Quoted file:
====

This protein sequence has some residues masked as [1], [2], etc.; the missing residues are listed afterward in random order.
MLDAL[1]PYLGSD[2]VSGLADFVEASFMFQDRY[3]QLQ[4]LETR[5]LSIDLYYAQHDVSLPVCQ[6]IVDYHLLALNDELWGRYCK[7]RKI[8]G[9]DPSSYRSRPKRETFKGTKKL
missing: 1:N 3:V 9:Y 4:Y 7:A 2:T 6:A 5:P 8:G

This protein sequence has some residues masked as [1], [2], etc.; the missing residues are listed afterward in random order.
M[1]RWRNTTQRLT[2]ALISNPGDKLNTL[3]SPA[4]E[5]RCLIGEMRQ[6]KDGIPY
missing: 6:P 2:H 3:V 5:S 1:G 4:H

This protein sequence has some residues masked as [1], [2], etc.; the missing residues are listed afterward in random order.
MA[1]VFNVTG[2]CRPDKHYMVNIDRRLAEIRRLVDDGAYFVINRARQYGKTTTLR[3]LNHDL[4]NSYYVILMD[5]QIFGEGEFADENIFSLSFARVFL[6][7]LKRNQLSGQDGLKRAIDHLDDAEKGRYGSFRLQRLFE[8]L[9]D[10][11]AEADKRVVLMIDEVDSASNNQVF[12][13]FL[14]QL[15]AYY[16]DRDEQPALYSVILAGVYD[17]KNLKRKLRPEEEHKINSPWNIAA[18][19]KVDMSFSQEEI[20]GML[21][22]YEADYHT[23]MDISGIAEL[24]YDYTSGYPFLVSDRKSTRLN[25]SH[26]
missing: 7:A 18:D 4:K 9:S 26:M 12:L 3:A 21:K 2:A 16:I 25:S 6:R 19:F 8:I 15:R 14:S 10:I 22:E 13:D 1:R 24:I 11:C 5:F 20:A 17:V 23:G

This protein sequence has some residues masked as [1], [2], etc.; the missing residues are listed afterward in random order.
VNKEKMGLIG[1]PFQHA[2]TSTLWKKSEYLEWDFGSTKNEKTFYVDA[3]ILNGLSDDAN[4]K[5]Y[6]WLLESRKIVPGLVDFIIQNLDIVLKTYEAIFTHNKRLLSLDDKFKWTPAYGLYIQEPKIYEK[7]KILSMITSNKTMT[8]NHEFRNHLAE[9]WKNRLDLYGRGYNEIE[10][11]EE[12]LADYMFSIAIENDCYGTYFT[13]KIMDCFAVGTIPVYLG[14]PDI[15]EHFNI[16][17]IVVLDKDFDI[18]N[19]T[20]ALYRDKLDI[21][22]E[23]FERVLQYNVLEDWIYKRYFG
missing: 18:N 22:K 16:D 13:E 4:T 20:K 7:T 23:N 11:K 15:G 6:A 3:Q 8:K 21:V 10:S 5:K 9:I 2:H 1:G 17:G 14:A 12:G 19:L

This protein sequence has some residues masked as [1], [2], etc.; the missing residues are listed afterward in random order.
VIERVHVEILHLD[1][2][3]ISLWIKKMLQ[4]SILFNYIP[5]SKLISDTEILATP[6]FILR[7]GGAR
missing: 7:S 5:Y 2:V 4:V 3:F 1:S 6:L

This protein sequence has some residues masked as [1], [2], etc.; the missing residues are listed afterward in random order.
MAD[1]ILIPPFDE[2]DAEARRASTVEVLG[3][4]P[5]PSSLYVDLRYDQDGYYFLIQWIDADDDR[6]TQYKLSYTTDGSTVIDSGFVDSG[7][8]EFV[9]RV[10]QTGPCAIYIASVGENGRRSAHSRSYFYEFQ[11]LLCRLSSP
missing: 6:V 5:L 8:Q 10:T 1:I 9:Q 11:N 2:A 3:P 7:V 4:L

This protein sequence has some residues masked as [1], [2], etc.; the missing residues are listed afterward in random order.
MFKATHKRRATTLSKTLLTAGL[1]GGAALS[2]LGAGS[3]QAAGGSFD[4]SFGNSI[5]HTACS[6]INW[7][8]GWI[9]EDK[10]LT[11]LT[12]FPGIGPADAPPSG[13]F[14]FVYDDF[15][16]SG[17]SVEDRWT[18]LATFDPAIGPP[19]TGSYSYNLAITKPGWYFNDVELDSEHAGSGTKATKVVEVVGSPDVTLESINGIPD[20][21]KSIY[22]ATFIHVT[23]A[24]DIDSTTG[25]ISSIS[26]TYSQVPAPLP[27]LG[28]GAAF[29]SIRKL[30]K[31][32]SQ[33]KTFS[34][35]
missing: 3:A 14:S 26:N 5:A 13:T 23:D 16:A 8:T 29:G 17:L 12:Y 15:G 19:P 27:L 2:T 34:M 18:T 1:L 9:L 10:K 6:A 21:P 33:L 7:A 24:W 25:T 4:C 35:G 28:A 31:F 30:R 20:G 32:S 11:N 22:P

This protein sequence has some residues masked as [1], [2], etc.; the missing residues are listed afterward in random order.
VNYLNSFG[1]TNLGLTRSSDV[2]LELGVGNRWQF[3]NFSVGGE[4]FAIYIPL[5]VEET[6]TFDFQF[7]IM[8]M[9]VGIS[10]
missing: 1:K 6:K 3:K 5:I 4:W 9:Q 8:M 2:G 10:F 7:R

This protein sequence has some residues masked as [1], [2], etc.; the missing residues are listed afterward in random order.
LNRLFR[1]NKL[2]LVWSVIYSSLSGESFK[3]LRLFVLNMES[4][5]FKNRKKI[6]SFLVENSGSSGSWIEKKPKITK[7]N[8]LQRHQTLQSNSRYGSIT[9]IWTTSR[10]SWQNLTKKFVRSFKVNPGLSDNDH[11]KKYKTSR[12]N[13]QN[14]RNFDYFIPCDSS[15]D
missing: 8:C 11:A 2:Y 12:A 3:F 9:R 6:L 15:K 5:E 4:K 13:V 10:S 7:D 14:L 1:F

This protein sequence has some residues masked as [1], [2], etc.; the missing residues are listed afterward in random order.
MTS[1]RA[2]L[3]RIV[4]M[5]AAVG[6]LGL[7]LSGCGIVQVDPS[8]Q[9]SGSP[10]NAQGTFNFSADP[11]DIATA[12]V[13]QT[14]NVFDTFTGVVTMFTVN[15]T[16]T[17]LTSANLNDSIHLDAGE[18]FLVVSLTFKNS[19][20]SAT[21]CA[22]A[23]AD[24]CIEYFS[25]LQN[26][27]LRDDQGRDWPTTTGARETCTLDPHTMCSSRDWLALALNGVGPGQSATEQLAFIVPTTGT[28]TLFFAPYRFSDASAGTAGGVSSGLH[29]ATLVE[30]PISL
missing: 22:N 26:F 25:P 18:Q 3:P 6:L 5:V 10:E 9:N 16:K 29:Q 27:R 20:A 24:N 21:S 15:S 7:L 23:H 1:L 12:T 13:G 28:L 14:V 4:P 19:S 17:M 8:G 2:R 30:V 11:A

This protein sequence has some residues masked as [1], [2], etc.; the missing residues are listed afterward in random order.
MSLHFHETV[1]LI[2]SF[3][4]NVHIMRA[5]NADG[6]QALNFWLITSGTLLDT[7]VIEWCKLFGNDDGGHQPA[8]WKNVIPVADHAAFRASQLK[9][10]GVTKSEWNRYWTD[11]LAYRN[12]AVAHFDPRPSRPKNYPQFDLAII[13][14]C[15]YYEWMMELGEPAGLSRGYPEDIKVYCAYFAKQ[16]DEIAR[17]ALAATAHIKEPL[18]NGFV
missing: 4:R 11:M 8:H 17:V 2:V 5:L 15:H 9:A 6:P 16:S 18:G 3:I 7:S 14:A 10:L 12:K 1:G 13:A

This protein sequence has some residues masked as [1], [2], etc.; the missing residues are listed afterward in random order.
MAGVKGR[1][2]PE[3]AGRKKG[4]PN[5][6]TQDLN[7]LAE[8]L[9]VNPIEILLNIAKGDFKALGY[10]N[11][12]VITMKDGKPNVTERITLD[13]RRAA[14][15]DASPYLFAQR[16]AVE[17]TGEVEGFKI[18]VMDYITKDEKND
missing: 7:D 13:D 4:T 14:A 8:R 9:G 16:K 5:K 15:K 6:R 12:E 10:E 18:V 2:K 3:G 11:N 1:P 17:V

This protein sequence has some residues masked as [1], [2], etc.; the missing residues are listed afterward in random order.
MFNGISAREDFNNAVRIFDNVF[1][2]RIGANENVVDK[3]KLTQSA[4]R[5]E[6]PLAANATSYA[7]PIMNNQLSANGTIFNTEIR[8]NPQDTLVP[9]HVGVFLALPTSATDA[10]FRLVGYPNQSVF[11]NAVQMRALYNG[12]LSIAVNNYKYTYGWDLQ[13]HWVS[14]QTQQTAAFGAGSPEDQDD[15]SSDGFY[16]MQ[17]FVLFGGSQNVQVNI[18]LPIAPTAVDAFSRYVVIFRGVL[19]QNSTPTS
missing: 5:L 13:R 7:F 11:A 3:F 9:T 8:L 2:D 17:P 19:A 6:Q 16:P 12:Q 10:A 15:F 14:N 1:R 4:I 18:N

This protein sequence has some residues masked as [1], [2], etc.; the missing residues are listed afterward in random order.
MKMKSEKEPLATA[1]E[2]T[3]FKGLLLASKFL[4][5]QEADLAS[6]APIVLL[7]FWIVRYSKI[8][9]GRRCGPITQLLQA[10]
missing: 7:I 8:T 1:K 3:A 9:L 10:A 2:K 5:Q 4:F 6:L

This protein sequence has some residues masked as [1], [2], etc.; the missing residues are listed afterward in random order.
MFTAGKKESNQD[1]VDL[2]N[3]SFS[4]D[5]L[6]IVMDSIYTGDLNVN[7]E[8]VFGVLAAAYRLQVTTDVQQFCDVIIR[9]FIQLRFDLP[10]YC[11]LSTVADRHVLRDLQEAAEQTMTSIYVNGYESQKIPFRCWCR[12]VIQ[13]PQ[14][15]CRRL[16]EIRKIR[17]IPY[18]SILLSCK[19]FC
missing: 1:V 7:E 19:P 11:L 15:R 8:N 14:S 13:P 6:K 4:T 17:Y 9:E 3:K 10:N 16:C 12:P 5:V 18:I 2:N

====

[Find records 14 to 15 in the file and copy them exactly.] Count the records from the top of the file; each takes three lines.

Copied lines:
This protein sequence has some residues masked as [1], [2], etc.; the missing residues are listed afterward in random order.
MKMKSEKEPLATA[1]E[2]T[3]FKGLLLASKFL[4][5]QEADLAS[6]APIVLL[7]FWIVRYSKI[8][9]GRRCGPITQLLQA[10]
missing: 7:I 8:T 1:K 3:A 9:L 10:A 2:K 5:Q 4:F 6:L

This protein sequence has some residues masked as [1], [2], etc.; the missing residues are listed afterward in random order.
MFTAGKKESNQD[1]VDL[2]N[3]SFS[4]D[5]L[6]IVMDSIYTGDLNVN[7]E[8]VFGVLAAAYRLQVTTDVQQFCDVIIR[9]FIQLRFDLP[10]YC[11]LSTVADRHVLRDLQEAAEQTMTSIYVNGYESQKIPFRCWCR[12]VIQ[13]PQ[14][15]CRRL[16]EIRKIR[17]IPY[18]SILLSCK[19]FC
missing: 1:V 7:E 19:P 11:L 15:R 8:N 14:S 13:P 6:K 4:T 17:Y 9:E 3:K 10:N 16:C 12:P 5:V 18:I 2:N